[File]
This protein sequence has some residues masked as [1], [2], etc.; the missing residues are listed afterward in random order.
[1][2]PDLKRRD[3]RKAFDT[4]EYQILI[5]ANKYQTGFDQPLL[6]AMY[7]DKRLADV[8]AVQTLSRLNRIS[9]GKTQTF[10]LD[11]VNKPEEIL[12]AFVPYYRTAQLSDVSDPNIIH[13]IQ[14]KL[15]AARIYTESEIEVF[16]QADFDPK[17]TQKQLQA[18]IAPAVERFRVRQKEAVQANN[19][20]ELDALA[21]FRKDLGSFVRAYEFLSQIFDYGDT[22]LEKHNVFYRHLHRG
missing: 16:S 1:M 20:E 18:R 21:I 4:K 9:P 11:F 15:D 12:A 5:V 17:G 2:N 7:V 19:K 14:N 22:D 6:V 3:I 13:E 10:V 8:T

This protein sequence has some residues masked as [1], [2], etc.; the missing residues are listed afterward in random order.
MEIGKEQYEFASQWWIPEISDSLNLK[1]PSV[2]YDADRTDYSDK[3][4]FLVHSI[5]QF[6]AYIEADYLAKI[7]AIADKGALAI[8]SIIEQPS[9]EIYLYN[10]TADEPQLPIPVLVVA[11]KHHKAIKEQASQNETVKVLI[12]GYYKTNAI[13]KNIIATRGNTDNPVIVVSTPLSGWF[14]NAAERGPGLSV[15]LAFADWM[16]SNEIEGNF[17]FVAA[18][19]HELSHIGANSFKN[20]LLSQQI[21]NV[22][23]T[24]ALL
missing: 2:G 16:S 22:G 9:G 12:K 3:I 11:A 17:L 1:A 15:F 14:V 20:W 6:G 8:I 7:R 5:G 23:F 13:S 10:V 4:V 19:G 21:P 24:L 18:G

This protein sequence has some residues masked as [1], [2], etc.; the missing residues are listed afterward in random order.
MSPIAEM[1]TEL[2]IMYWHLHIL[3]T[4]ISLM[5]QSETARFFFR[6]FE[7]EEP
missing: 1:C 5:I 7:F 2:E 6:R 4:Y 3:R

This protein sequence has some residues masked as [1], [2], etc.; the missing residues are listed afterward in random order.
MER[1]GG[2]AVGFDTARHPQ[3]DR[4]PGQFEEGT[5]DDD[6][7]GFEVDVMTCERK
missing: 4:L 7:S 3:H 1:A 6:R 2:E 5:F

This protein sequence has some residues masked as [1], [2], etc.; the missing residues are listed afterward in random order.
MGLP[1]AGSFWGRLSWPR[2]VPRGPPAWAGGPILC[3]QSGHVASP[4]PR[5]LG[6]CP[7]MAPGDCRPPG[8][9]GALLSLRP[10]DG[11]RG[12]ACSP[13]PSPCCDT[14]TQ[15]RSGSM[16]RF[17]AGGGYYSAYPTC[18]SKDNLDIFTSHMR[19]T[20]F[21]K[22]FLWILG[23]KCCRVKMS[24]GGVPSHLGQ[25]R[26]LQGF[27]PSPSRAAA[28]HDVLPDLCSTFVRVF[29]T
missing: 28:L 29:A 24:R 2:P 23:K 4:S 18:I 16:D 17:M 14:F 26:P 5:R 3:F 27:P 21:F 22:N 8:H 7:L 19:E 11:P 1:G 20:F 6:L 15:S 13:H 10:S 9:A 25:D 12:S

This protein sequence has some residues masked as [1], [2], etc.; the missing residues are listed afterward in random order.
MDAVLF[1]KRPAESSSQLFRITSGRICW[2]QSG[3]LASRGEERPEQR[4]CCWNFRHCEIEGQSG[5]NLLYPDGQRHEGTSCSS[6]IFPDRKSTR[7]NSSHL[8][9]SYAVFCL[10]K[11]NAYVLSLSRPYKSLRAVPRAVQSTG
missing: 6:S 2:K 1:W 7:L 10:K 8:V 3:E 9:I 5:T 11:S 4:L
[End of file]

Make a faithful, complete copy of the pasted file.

This protein sequence has some residues masked as [1], [2], etc.; the missing residues are listed afterward in random order.
[1][2]PDLKRRD[3]RKAFDT[4]EYQILI[5]ANKYQTGFDQPLL[6]AMY[7]DKRLADV[8]AVQTLSRLNRIS[9]GKTQTF[10]LD[11]VNKPEEIL[12]AFVPYYRTAQLSDVSDPNIIH[13]IQ[14]KL[15]AARIYTESEIEVF[16]QADFDPK[17]TQKQLQA[18]IAPAVERFRVRQKEAVQANN[19][20]ELDALA[21]FRKDLGSFVRAYEFLSQIFDYGDT[22]LEKHNVFYRHLHRG
missing: 16:S 1:M 20:E 18:R 21:I 4:K 9:P 11:F 15:D 12:A 5:V 17:G 2:N 7:V 19:K 14:N 22:D 6:V 3:I 13:E 10:V 8:T

This protein sequence has some residues masked as [1], [2], etc.; the missing residues are listed afterward in random order.
MEIGKEQYEFASQWWIPEISDSLNLK[1]PSV[2]YDADRTDYSDK[3][4]FLVHSI[5]QF[6]AYIEADYLAKI[7]AIADKGALAI[8]SIIEQPS[9]EIYLYN[10]TADEPQLPIPVLVVA[11]KHHKAIKEQASQNETVKVLI[12]GYYKTNAI[13]KNIIATRGNTDNPVIVVSTPLSGWF[14]NAAERGPGLSV[15]LAFADWM[16]SNEIEGNF[17]FVAA[18][19]HELSHIGANSFKN[20]LLSQQI[21]NV[22][23]T[24]ALL
missing: 2:G 16:S 22:G 9:G 12:K 3:I 11:A 17:L 1:A 15:F 14:V 20:W 6:G 8:I 7:R 5:G 23:F 13:S 10:V 4:V 19:G 21:P 24:L 18:G

This protein sequence has some residues masked as [1], [2], etc.; the missing residues are listed afterward in random order.
MSPIAEM[1]TEL[2]IMYWHLHIL[3]T[4]ISLM[5]QSETARFFFR[6]FE[7]EEP
missing: 1:C 5:I 7:F 2:E 6:R 4:Y 3:R

This protein sequence has some residues masked as [1], [2], etc.; the missing residues are listed afterward in random order.
MER[1]GG[2]AVGFDTARHPQ[3]DR[4]PGQFEEGT[5]DDD[6][7]GFEVDVMTCERK
missing: 4:L 7:S 3:H 1:A 6:R 2:E 5:F

This protein sequence has some residues masked as [1], [2], etc.; the missing residues are listed afterward in random order.
MGLP[1]AGSFWGRLSWPR[2]VPRGPPAWAGGPILC[3]QSGHVASP[4]PR[5]LG[6]CP[7]MAPGDCRPPG[8][9]GALLSLRP[10]DG[11]RG[12]ACSP[13]PSPCCDT[14]TQ[15]RSGSM[16]RF[17]AGGGYYSAYPTC[18]SKDNLDIFTSHMR[19]T[20]F[21]K[22]FLWILG[23]KCCRVKMS[24]GGVPSHLGQ[25]R[26]LQGF[27]PSPSRAAA[28]HDVLPDLCSTFVRVF[29]T
missing: 28:L 29:A 24:R 2:P 23:K 4:S 18:I 16:D 17:M 14:F 26:P 5:R 3:F 27:P 21:F 22:N 8:H 7:L 19:E 11:P 1:G 20:F 6:L 15:S 13:H 10:S 9:A 25:D 12:S

This protein sequence has some residues masked as [1], [2], etc.; the missing residues are listed afterward in random order.
MDAVLF[1]KRPAESSSQLFRITSGRICW[2]QSG[3]LASRGEERPEQR[4]CCWNFRHCEIEGQSG[5]NLLYPDGQRHEGTSCSS[6]IFPDRKSTR[7]NSSHL[8][9]SYAVFCL[10]K[11]NAYVLSLSRPYKSLRAVPRAVQSTG
missing: 6:S 2:K 1:W 7:L 10:K 8:V 3:E 9:I 5:T 11:S 4:L